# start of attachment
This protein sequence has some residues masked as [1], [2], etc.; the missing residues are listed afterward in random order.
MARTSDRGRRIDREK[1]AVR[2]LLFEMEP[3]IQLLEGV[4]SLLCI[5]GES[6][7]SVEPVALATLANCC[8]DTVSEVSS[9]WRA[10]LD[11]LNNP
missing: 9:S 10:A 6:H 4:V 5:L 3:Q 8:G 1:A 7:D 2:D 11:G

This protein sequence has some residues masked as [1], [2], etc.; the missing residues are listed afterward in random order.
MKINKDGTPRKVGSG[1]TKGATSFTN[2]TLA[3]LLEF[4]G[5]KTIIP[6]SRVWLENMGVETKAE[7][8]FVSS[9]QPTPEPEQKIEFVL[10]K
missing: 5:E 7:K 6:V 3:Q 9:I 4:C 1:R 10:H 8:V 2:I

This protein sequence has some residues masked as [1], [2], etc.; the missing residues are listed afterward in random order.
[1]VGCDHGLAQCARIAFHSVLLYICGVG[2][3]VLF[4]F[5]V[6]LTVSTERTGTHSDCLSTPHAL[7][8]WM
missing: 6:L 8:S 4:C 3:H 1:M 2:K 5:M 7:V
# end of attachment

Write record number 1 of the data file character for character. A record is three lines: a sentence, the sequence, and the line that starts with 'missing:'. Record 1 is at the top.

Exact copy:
This protein sequence has some residues masked as [1], [2], etc.; the missing residues are listed afterward in random order.
MARTSDRGRRIDREK[1]AVR[2]LLFEMEP[3]IQLLEGV[4]SLLCI[5]GES[6][7]SVEPVALATLANCC[8]DTVSEVSS[9]WRA[10]LD[11]LNNP
missing: 9:S 10:A 6:H 4:V 5:L 3:Q 8:G 1:A 7:D 2:D 11:G